[Python-ideas] Float range class

Neil Girdhar mistersheik at gmail.com
Fri Jan 9 04:01:55 CET 2015

I agree with everyone above.  At first I was +1 on this proposal, but why 
not suggest to the numpy people that arange and linespace should return 
Sequence objects rather than numpy arrays?  I'm pretty sure there's a way 
to make sure objects work in numpy.

Also, didn't realize you could do this:

In [9]: np.linspace(0, 10, 4, dtype=np.int)
Out[9]: array([ 0,  3,  6, 10])

Kind of cool to have that for the integers.  Too bad it's an array and not 
a Sequence object.


On Thursday, January 8, 2015 at 5:37:09 PM UTC-5, Chris Barker wrote:
> On Thu, Jan 8, 2015 at 1:33 PM, Andrew Barnert <abar... at yahoo.com 
> <javascript:>> wrote:
>> Implementing it badly isn't much of a problem; even if you don't 
>> precompute the stop, you're just adding the cost of a multiplication to 
>> every __getitem__, and I doubt that's going to be a bottleneck in most 
>> applications. 
> I wasn't talking about performance, I was talking about the vagaries of 
> floating point. for example,  an obvious (easy, anyway) thing to do is 
> somethign like:
> val = start
> while val < stop:
>     val += step
> but that's not a great idea with fp.
>> It's _using_ it badly that's the more serious problem. Just as with 
>> np.arange, a naive use of frange will lead to rounding problems, and I 
>> can't see how a builtin could provide any API that avoids that problem…
> which is why I'm suggesting that a built in be more like numpy's linspace 
> than like range. See Warren's note for a better explanation with examples.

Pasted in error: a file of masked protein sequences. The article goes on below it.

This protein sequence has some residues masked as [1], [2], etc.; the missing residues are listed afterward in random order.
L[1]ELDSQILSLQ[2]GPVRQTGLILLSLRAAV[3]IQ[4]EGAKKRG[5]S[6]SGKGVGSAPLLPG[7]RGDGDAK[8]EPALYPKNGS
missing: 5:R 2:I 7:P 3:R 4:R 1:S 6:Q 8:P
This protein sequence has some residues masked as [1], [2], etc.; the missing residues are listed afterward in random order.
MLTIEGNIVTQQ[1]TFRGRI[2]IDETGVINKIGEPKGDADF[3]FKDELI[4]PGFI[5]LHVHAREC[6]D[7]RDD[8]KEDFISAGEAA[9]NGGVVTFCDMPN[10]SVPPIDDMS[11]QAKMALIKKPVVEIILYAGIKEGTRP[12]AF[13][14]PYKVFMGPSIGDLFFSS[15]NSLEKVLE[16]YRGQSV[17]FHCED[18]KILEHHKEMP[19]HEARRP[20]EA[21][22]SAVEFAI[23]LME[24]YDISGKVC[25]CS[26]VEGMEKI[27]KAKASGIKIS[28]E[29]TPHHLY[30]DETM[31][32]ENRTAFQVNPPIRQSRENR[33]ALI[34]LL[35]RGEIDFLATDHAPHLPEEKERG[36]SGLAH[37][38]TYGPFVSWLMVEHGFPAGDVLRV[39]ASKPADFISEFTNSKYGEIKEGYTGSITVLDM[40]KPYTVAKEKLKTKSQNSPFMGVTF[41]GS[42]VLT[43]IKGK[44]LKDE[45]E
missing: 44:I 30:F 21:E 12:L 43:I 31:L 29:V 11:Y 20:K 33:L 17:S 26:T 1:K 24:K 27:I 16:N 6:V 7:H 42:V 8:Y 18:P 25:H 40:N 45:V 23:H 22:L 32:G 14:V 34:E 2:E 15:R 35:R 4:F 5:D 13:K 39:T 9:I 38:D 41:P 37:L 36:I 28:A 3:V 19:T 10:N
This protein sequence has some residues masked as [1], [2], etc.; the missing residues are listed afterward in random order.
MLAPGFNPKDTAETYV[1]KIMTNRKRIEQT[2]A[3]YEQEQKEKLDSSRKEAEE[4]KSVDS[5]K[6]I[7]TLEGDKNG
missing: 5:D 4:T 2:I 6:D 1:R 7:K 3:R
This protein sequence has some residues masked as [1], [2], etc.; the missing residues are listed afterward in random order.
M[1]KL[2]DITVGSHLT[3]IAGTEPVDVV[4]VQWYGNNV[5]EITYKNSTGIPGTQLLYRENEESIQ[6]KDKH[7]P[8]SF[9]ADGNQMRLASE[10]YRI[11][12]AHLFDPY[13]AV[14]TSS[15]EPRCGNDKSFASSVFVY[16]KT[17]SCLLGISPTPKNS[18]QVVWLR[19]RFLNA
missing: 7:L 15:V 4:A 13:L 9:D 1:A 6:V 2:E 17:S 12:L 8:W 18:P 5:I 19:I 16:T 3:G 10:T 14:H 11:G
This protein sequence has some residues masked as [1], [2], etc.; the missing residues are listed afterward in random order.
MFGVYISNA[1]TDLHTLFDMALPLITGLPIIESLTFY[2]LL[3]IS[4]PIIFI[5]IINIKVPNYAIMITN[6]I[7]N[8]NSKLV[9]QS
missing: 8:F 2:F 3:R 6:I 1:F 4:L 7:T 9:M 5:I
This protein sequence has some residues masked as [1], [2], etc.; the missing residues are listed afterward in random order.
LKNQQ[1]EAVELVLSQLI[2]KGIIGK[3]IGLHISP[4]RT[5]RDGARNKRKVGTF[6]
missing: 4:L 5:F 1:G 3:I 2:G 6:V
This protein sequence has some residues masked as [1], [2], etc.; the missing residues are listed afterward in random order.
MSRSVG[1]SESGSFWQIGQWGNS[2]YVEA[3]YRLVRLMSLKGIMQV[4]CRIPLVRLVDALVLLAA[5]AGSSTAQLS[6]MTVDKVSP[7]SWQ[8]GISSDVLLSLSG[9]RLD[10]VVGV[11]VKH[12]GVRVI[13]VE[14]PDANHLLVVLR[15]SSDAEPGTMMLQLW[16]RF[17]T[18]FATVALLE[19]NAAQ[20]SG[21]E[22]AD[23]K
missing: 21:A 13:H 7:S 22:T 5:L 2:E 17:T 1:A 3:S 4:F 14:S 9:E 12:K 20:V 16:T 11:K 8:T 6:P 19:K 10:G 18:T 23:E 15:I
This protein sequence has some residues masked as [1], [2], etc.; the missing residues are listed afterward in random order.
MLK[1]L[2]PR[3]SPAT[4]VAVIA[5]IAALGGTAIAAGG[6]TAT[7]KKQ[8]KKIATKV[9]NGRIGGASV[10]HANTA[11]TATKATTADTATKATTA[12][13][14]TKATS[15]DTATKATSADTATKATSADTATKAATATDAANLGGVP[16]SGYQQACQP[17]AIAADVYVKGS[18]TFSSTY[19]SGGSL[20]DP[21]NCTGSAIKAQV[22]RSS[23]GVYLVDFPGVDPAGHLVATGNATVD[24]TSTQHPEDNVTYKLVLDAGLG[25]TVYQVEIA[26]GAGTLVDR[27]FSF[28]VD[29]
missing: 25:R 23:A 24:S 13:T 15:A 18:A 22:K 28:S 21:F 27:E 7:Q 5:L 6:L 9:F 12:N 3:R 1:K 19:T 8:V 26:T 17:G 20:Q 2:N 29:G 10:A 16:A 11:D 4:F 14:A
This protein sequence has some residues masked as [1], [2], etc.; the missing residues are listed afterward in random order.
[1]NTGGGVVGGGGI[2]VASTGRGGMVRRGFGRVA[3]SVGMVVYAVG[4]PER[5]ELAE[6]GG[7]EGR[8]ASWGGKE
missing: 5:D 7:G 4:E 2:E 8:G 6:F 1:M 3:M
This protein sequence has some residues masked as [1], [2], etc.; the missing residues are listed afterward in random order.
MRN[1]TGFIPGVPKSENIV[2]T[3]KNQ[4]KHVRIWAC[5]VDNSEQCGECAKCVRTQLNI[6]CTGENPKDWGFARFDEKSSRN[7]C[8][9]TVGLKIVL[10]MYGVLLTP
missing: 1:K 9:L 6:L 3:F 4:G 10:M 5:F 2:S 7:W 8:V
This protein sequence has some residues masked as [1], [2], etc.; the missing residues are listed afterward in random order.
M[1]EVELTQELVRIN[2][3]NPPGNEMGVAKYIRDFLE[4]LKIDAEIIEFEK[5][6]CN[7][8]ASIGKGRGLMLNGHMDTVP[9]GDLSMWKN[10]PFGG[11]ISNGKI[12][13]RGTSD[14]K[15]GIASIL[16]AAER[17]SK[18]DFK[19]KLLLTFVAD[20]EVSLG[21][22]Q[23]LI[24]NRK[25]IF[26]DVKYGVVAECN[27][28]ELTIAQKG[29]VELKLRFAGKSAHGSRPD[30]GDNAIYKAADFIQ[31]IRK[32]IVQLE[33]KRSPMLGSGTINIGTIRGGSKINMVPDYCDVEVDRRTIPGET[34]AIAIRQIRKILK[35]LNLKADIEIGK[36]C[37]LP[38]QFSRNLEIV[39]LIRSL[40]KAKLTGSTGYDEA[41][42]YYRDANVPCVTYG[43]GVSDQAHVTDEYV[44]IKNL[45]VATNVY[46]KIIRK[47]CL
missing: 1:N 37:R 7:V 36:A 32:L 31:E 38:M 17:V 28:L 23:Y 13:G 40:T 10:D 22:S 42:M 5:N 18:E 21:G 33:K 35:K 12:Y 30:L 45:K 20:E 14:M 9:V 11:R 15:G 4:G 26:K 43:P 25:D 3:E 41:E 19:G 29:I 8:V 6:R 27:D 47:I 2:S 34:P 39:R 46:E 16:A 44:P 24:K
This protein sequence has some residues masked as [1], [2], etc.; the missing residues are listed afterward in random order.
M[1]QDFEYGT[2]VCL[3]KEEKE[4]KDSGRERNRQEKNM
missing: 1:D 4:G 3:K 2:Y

> Another of my points is that while ranges of floating point numbers are 
> very commonly used, the use cases are generally quite different than for 
> ranges of integers, so we may not want the same API, floating point issues 
> aside. The most common cases for range are:
> a) Give me n numbers
> b) Loop n times
> c) Give me all the indexes for a sequence of length n
> d) Give me all the numbers from a to b
>   - then you need to think about whether you are including b or not, and 
> add 1 if you want it.
> e) Give me every j-th number from a to b.
>   - then you need to think even more about the end point (if you care)
> Note that you need to think about the last value in (d) and (e), but 
> that's pretty easy to do, and not prone to error with integers.
> But for floating point range-like things:
> a -- c are not relevant.
> d) is more likely to be spelled as: Give me n numbers evenly spaced from a 
> to b -- that's np.linspace()
> e) is essentially: give me all the numbers form a to be, using this delta.
>   -  this seems like a floating point range, but again, you need to think 
> carefully about the end points, so you're really better off with llnspace, 
> and then once the end points have been defined, you can write FP code that 
> will do the expected thing.
> -Chris
> -- 
> Christopher Barker, Ph.D.
> Oceanographer
> Emergency Response Division
> NOAA/NOS/OR&R            (206) 526-6959   voice
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